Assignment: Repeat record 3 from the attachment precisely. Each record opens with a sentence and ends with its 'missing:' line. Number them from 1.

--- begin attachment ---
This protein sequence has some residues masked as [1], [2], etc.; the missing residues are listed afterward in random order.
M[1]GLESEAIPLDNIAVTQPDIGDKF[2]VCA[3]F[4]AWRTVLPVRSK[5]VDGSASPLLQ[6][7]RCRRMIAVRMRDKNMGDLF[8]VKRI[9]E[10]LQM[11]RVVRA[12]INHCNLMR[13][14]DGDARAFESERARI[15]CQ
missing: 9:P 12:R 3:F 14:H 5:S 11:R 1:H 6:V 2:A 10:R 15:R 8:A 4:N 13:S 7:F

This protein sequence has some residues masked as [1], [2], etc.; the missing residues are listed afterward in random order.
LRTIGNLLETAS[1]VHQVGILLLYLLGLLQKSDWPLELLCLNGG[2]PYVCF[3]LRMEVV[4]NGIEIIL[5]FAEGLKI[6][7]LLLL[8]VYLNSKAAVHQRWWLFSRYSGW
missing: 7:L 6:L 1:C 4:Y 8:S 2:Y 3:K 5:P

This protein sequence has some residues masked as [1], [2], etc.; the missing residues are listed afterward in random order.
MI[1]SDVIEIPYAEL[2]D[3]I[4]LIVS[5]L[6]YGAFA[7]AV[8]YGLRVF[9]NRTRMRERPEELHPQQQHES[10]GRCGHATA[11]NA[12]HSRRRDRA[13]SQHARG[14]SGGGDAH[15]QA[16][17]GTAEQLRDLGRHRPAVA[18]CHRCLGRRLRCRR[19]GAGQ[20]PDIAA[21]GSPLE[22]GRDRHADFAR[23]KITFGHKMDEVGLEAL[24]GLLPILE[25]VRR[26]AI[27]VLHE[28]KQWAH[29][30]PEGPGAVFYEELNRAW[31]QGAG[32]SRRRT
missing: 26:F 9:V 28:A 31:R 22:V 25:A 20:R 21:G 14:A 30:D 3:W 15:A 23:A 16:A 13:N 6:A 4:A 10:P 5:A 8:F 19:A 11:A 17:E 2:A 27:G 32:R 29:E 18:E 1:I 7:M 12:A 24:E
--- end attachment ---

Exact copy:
This protein sequence has some residues masked as [1], [2], etc.; the missing residues are listed afterward in random order.
MI[1]SDVIEIPYAEL[2]D[3]I[4]LIVS[5]L[6]YGAFA[7]AV[8]YGLRVF[9]NRTRMRERPEELHPQQQHES[10]GRCGHATA[11]NA[12]HSRRRDRA[13]SQHARG[14]SGGGDAH[15]QA[16][17]GTAEQLRDLGRHRPAVA[18]CHRCLGRRLRCRR[19]GAGQ[20]PDIAA[21]GSPLE[22]GRDRHADFAR[23]KITFGHKMDEVGLEAL[24]GLLPILE[25]VRR[26]AI[27]VLHE[28]KQWAH[29][30]PEGPGAVFYEELNRAW[31]QGAG[32]SRRRT
missing: 26:F 9:V 28:A 31:R 22:V 25:A 20:R 21:G 14:A 30:D 3:W 15:A 23:A 16:A 13:N 6:A 4:A 10:P 5:A 8:F 19:A 11:A 17:E 2:A 27:G 32:R 29:E 18:E 1:I 7:M 12:A 24:E